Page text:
Interferon beta (IFNβ) was the first disease-modifying therapy available to treat multiple sclerosis (MS), providing patients with a treatment that resulted in reduced relapse rates and delays in the onset of disability. Four IFNβ drugs are currently approved to treat relapsing forms of MS: subcutaneous (SC) IFNβ-1b, SC IFNβ-1a, intramuscular IFNβ-1a, and, most recently, SC peginterferon beta-1a. Peginterferon beta-1a has an extended half-life and requires less frequent administration than other available treatments (once every 2 weeks vs every other day, 3 times per week, or weekly). Large randomized controlled clinical trials have confirmed the efficacy of interferons for the treatment of relapsing MS. The most frequent adverse events in patients receiving IFNs include injection site reactions and flu-like symptoms. Patient education and mitigation strategies are key to managing these adverse events and supporting therapy adherence. With fewer injections needed, peginterferon beta-1a is associated with less frequent discomfort, which may translate to improved adherence, a major factor in treatment efficacy. Because the available interferon therapies differ in administration route and frequency of injection, switching among these therapies may be a viable option for patients who experience issues with tolerability. Although a variety of disease-modifying therapies are now available to treat relapsing MS, the efficacy and long-term safety profile of interferons make them an important first-line option for treatment.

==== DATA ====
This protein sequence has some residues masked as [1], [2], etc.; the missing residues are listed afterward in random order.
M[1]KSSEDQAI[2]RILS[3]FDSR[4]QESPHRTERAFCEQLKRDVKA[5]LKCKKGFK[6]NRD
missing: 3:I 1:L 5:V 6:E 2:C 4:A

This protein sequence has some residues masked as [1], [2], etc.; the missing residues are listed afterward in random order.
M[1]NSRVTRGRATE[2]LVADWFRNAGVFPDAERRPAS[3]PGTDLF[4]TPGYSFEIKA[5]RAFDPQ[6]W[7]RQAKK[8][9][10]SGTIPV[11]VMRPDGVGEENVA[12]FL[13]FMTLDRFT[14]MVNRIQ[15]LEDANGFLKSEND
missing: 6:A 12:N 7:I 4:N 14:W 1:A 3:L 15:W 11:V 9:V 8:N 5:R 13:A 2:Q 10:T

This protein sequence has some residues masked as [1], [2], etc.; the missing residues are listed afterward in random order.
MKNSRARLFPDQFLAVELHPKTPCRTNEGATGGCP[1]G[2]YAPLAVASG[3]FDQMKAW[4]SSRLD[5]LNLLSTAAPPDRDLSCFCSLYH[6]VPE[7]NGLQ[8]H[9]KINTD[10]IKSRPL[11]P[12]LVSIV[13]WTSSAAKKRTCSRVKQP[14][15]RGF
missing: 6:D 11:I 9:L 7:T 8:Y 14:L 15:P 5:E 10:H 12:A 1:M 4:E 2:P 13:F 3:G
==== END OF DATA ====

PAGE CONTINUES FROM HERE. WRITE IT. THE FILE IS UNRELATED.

Before the 1990s, treatment for multiple sclerosis (MS) largely comprised the management of relapses, primarily with systemic corticosteroids, and short-term management of symptoms.1 The first two injectable interferon beta (IFNβ) therapies were approved in 1993 and 1996 and allowed clinicians to offer patients with MS a longer-term therapy designed to modify the course of the disease. Since then, the therapeutic landscape has expanded to include new drug targets and other disease-modifying therapies (DMTs), affording more treatment options. However, many patients continue to benefit from interferon therapy, experiencing reduced relapse rates and delayed disability.2 A large body of data supports the long-term efficacy and safety of interferons for reducing the relapse rate, slowing disability worsening, and decreasing the number of central nervous system (CNS) lesions.3–5 The role of interferons as the foundation of MS treatment is further evidenced by their use as active comparators in clinical trials evaluating newer MS therapies.6,7